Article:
Steamboat Springs When Katie Mills' parents took their 6-year-old daughter on a horseback ride at Steamboat Lake seven years ago, they had no idea what they were starting.
"No, my parents are not horse people," Katie said. "I think if they had their way they would sell the barn and move to Tahiti."
But young Katie's enthusiasm for horses was born during that innocent trail ride.
Despite being run into a low-hanging tree branch and brushed off by her horse on the ride, Katie asked her parents if she could take lessons while driving back from the lake.
Her parents agreed, and today Katie has taken her love for horses to a new level.
"You could see that she loved riding horses right away, and she has never wavered," said Katie's mom, Jorene.
Today, the 13-year-old Steamboat Springs Middle School student spends most of her summer traveling from one horse show to another.
She just returned from Parker, where she was named overall champion in the children's jumper class at the Colorado Circuit Preview. The event was June 27-30 at the High Prairie Farm. She won two classes and was second in another class. The young rider tallied enough points to win the overall title.
She also recently finished fourth in the Marshall and Sterling Children's Jumper Classic.
They were impressive finishes for the girl who rides her horse, Vegas, four or five times a week.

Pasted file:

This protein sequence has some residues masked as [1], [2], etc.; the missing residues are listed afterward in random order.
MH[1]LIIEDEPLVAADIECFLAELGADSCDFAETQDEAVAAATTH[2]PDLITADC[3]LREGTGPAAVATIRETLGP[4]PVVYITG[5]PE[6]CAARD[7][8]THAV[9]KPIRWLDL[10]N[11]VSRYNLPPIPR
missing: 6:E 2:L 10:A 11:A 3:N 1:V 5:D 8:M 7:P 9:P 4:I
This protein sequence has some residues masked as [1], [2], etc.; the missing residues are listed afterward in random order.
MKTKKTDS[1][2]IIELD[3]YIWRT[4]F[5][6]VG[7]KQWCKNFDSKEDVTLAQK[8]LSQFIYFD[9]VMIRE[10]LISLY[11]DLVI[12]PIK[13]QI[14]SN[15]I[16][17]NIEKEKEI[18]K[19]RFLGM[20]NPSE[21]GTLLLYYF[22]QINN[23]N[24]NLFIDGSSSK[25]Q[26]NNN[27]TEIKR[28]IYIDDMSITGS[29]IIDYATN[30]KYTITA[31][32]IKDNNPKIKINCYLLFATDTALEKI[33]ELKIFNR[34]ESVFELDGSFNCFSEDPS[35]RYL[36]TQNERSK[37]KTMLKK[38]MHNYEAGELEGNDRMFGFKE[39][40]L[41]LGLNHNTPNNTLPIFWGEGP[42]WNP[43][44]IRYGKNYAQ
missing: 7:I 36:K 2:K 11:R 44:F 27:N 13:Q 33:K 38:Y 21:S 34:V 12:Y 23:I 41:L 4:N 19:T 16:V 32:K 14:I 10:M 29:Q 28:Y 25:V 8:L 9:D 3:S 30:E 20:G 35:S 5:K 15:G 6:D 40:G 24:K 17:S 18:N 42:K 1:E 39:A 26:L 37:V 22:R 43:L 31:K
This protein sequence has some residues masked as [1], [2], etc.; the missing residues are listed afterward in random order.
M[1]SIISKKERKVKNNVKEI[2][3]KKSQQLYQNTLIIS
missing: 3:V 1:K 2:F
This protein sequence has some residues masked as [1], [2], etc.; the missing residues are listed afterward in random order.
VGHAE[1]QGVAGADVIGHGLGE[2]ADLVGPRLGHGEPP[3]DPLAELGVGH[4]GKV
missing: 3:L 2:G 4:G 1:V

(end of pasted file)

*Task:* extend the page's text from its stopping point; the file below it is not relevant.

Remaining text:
"Vegas is my best friend," Katie said. "My horse doesn't yell, doesn't talk back and you can tell him anything."
Katie and Vegas started riding and competing together two years ago.
Before that, Katie rode her mother's horse. It was a horse that Katie was happy to learn on but was too old for competition.
"We were not what you would call horse people," Jorene said. "But Katie has drug us into it and we have learned a lot."
Four years ago, Katie began training with local riding coach Regina Wendler and bought Vegas two years ago.
"My horse is great," Katie said. "I can make some mistakes and Vegas is always there to save me."
In jumping, rider and horse must clear a prescribed number of obstacles in a specific order. The riders are assessed penalties for knocking down rails, not clearing jumps on the first attempt or going too slow. But the idea is to finish the course with the fastest time and the fewest mistakes.
Katie said she started the last show with a strong showing but didn't fare as well in the second half of the show.
The young rider is hoping to make amends July 24 through Aug. 4 in Estes Park at her next show.
But Katie's dreams of riding go well beyond local and regional shows.
She admits that someday she would like to compete in the stadium-jumping event at the Olympic Games.
"That would be so great," Katie said.
It may still be a few years off, but if Katie gets her way, someday she will be sharing an Olympic experience with her best friend.